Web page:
2016 GILAS VS IRAN: RELOAD VS REBUILD

Jayson Casrtro got the better of Sajjad Mashayekhi in their match-up last year in Changsha-Hunan.
Gilas just trounced (kinda) Iran in their first tune-up game this week, and it was a treat to know that our Gilas boys were able to hang (and then some) against a squad that has been prepping for the FIBA Olympic Qualifying Tournaments since their season ended mid-April. 

Iran was supposed to be a sharper, more seasoned squad heading in, especially after sweeping the 2016 West Asia Basketball Association qualifiers for the 2016 FIBA Asia Challenge, but they sorely missed the services of veteran players Hamed Haddadi, Samad Nikkhah Bahrami, Mahdi Kamrani, and Hamed Afagh, among others, in their first tune-up against Gilas. 

Both teams play again tonight at the Araneta Coliseum, but this time around it’ll be in full view of rabid Philippine basketball fans.

A good theme for this encounter is “Reload x Rebuild.” Gilas reloads after a good showing in the 2015 FIBA Asia Championship, and this time some guys they didn’t have last year are back in the fold. As for Iran, it has been much publicized that they have eschewed some of their veterans in favor of a youth movement, and we’ll see how effective that will be against the Gilas boys. 


1. GILAS: ANDRAY BLATCHE
- Having Blatche is a sure luxury for Gilas. He can hurt opponents from any point on the floor, and he adds much-needed size to the team. Without Hamed Haddadi, Iran will probably have a tough time matching up with Dray.

2015-2016 CBA Stats: 23.3ppg, 10.4rpg, 4.0apg, 2.2spg, 1.0bpg, 1.6 triples per game.


Will Andray Blatche prove to be the big difference?

2. GILAS: JAYSON CASTRO and JUNE MAR FAJARDO
- When one speaks of the best players in the PBA, both Castro and JMF cannot be left out of the conversation, and it’s a very good thing that BOTH are in Gilas again. Castro is probably going to be better than any other PG Iran can throw on the floor, while JMF has grown his game so much that he could probably be a good match for the likes of Arsalan Kazemi, Asghar Kardoust, and Mohammad Hassanzadeh.

PBA season stats:
Castro - 18.6ppg, 4.2rpg, 5.2apg, 1.0spg, 41.1 FG%
JMF - 20.1ppg, 11.9rpg, 1.4bpg, 1.2apg, 57.0 FG%


Can JMF unleash his Kraken self on Team Melli?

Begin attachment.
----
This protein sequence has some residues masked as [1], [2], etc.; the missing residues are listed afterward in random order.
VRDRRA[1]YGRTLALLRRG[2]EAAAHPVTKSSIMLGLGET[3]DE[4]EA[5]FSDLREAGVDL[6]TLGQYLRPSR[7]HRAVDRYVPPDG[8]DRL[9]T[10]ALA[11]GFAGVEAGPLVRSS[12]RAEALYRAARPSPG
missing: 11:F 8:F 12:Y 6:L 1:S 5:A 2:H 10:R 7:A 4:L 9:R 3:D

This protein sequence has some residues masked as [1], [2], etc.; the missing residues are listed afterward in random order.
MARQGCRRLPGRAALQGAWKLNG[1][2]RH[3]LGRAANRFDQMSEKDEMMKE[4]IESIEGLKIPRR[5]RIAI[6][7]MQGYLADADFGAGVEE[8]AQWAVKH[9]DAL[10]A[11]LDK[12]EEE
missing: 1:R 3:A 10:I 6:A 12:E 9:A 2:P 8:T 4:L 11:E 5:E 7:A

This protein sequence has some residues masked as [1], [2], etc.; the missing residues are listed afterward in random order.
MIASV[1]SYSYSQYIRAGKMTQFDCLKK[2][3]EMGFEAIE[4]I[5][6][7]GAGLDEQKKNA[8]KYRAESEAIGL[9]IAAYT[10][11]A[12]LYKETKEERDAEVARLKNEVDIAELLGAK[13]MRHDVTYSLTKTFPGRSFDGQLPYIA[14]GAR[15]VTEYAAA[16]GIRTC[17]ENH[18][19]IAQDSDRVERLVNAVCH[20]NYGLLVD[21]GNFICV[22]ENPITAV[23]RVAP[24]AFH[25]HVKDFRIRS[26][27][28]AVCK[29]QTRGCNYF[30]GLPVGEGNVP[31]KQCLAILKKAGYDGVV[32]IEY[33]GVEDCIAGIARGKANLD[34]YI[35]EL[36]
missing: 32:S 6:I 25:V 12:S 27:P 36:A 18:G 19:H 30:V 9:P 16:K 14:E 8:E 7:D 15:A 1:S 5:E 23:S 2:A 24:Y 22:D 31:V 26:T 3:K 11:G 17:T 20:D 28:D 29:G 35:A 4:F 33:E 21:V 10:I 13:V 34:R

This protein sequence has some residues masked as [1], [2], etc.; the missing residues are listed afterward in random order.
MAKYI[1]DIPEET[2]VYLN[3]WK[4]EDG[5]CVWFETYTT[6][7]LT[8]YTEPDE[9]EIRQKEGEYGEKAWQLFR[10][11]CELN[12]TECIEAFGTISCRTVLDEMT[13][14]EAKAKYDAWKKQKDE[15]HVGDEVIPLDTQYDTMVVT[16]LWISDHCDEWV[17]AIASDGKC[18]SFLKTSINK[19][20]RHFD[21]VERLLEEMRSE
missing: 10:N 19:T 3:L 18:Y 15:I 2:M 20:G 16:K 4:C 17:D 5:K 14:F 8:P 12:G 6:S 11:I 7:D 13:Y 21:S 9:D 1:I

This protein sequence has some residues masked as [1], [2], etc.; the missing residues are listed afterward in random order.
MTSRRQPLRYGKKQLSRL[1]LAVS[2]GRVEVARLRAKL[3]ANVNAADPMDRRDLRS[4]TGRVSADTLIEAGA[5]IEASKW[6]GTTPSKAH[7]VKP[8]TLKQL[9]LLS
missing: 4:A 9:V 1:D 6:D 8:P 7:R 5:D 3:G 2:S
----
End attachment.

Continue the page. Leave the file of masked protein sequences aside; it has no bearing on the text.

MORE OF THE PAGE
3. GILAS YOUNG GUNS: PARKS, RAVENA, ROSARIO
- Perhaps Gilas can expect a lot of firepower form their young guns as well. BRP and Troy Rosario can probably contribute almost immediately, while Kiefer will treat this whole thing as a learning experience. Regardless, though, they add much-needed youth into this squad, and it’ll be interesting to see what their impact is going to be.

Kiefer Ravena could be seeing action for the Gilas seniors team for the first time ever.

4. IRAN: OSHIN SAHAKIAN
- With so many veterans out, it seems Sahakian is going to be the default leader of Iran on the floor. He’s not the biggest guy on the team, but his heart and effort are reminiscent of Marc Pingris’s. He’ll match-up a lot with Japeth and Dray, and it’ll be interesting to see if he can be successful in limiting those Gilas weapons.

2015-2016 IBF Superleague stats: 11.2ppg, 7.6rpg, 1.4apg, 1.3spg, 43.3 FG%

Oshin Sahakian will take on more of a leadership role for Iran this year.

5. IRAN: ARSALAN KAZEMI
- Kazemi has been missing-in-action for the Iran team for a long time. He last played for them in the FIBA Asia Championship in 2011, and he should be among the team’s biggest weapons this year. Coach Dirk Bauermann will use him a lot especially without Haddadi around, and the NBA Draft pick is expected to be a high-productivity performer.

2014-2015 CBA Stats: 15.0ppg, 13.7rpg, 3.4apg, 3.1spg, 66.1 FG%


Arsalan Kazemi will certainly play a major role as he returns to the men's team after missing out in 2015.

6. IRAN YOUNG GUNS: YAKHCHALI, MASHAYEKKHI, JAMSHIDI
- Like us, Iran also has a lot of youngblood infused in its team. The key ones to look out for are Behnam Yakhchali, Sajjad Mashayekhi, and Mohammad Jamshidi. Jamshidi is around the same age as Kiefer and BRP, but Yakhchali and Mashayekh are even younger (born 1995) and already they are counted among this team’s main cogs. It’ll be very interesting to see how these young ‘uns try to make up for the absence of Iran’s talismanic veterans, but, if coach Dirk Bauermann is to be believed, then these promising young talents could be just as good.

Sajjad Mashayekhi is the heir apparent to Mahdi Kamrani for Iran.

All images from FIBA.


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